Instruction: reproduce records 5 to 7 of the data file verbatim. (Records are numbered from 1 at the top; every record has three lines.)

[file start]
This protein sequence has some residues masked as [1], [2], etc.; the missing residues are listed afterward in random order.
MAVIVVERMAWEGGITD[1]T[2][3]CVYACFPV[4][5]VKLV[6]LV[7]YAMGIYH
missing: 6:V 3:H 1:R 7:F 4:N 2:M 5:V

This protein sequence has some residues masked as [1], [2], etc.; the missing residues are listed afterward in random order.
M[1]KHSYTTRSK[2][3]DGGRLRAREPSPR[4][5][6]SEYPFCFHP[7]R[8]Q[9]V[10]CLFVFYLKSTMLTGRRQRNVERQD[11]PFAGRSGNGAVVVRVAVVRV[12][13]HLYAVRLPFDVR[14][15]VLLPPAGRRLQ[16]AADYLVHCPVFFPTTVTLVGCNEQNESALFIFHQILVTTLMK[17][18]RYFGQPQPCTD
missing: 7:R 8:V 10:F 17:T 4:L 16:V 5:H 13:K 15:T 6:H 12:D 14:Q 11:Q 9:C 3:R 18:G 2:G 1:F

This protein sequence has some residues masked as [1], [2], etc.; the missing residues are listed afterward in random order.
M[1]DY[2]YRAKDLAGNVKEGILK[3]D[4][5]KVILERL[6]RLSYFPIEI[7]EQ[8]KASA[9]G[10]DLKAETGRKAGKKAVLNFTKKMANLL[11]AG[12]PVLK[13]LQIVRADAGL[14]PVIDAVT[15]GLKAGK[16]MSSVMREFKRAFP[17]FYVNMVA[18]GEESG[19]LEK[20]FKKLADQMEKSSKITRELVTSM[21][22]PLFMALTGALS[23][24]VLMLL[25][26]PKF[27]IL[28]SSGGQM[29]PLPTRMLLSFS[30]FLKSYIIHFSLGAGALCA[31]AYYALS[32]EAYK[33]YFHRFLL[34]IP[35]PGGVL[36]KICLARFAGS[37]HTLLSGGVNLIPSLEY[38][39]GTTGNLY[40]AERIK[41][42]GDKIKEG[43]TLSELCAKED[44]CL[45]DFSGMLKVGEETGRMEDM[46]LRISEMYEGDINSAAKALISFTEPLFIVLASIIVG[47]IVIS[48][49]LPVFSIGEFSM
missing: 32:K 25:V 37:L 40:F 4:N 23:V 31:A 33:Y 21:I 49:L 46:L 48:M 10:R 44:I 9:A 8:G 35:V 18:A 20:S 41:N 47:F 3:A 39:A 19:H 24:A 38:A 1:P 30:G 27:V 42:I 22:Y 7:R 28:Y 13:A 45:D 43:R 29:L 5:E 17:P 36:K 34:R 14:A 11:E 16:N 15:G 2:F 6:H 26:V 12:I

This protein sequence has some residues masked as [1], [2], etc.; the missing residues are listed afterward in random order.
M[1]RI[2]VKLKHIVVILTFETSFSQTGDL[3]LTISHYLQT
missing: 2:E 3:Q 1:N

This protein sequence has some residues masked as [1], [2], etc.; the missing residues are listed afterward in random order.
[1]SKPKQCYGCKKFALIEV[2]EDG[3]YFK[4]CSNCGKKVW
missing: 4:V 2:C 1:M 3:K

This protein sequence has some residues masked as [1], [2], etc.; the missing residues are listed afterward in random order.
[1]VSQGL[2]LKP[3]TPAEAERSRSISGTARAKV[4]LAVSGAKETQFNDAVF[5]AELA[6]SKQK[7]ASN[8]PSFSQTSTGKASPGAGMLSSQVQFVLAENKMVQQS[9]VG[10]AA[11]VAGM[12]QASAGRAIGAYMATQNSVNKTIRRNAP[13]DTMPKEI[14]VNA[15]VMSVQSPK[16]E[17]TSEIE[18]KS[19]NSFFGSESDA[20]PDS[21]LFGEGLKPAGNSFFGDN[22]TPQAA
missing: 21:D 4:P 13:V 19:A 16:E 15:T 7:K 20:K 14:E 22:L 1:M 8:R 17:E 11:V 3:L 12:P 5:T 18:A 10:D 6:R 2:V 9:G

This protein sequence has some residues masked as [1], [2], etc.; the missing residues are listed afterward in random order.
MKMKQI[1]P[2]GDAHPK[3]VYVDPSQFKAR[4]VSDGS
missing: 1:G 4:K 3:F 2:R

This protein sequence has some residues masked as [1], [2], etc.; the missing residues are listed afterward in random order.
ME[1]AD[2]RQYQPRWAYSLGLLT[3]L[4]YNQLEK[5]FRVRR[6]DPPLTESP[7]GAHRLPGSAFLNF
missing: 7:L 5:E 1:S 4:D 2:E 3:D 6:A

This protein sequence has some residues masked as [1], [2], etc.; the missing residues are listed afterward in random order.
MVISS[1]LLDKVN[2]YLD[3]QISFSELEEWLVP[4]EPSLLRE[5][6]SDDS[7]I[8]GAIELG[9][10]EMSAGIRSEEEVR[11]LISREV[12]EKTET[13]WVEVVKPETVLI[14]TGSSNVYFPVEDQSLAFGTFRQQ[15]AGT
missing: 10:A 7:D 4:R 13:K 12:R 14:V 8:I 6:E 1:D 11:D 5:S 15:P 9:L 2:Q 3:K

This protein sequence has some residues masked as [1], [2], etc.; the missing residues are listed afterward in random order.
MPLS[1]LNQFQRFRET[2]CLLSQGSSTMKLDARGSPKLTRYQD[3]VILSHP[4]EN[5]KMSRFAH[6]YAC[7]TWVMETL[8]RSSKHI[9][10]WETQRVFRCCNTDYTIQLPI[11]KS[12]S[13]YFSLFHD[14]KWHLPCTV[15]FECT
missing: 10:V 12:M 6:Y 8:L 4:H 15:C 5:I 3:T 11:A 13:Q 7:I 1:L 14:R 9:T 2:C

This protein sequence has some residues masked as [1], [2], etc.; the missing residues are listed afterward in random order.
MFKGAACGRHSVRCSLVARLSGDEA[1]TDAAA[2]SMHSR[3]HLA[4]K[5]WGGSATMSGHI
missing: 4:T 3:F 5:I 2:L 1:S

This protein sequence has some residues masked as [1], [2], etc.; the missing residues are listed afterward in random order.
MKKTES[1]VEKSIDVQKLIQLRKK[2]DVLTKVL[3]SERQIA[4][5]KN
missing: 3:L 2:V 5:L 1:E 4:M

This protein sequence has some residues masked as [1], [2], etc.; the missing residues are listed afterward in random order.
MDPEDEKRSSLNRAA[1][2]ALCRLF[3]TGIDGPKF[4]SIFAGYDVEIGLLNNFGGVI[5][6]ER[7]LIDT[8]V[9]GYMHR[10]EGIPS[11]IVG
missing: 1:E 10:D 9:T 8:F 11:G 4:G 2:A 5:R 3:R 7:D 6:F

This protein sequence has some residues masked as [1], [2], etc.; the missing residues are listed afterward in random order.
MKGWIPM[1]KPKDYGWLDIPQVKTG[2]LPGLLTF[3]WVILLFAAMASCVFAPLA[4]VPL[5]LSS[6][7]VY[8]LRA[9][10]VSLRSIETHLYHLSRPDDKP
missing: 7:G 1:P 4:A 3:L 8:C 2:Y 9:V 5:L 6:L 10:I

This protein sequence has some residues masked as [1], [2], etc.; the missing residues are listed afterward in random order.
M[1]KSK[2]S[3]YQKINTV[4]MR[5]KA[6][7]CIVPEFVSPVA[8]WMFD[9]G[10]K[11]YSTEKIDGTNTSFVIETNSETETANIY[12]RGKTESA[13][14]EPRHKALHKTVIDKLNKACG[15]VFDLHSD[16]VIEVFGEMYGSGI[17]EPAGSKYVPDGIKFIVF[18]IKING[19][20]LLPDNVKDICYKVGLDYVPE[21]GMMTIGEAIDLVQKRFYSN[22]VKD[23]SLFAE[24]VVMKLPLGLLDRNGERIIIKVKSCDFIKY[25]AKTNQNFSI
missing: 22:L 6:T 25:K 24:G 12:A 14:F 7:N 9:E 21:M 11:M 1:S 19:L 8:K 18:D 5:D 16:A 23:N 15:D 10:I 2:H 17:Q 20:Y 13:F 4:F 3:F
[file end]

This protein sequence has some residues masked as [1], [2], etc.; the missing residues are listed afterward in random order.
[1]SKPKQCYGCKKFALIEV[2]EDG[3]YFK[4]CSNCGKKVW
missing: 4:V 2:C 1:M 3:K

This protein sequence has some residues masked as [1], [2], etc.; the missing residues are listed afterward in random order.
[1]VSQGL[2]LKP[3]TPAEAERSRSISGTARAKV[4]LAVSGAKETQFNDAVF[5]AELA[6]SKQK[7]ASN[8]PSFSQTSTGKASPGAGMLSSQVQFVLAENKMVQQS[9]VG[10]AA[11]VAGM[12]QASAGRAIGAYMATQNSVNKTIRRNAP[13]DTMPKEI[14]VNA[15]VMSVQSPK[16]E[17]TSEIE[18]KS[19]NSFFGSESDA[20]PDS[21]LFGEGLKPAGNSFFGDN[22]TPQAA
missing: 21:D 4:P 13:V 19:A 16:E 15:T 7:K 20:K 14:E 22:L 1:M 8:R 17:E 11:V 3:L 12:P 5:T 18:A 10:D 6:R 2:V 9:G

This protein sequence has some residues masked as [1], [2], etc.; the missing residues are listed afterward in random order.
MKMKQI[1]P[2]GDAHPK[3]VYVDPSQFKAR[4]VSDGS
missing: 1:G 4:K 3:F 2:R